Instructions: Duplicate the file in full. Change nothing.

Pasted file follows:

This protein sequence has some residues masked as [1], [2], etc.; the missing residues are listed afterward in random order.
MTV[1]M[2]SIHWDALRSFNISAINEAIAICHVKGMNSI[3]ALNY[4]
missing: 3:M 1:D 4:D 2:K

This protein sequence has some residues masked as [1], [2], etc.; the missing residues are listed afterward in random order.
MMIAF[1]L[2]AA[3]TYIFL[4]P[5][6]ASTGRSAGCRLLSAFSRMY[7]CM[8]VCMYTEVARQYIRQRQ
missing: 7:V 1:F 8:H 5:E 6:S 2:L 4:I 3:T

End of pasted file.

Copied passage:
This protein sequence has some residues masked as [1], [2], etc.; the missing residues are listed afterward in random order.
MTV[1]M[2]SIHWDALRSFNISAINEAIAICHVKGMNSI[3]ALNY[4]
missing: 3:M 1:D 4:D 2:K

This protein sequence has some residues masked as [1], [2], etc.; the missing residues are listed afterward in random order.
MMIAF[1]L[2]AA[3]TYIFL[4]P[5][6]ASTGRSAGCRLLSAFSRMY[7]CM[8]VCMYTEVARQYIRQRQ
missing: 7:V 1:F 8:H 5:E 6:S 2:L 4:I 3:T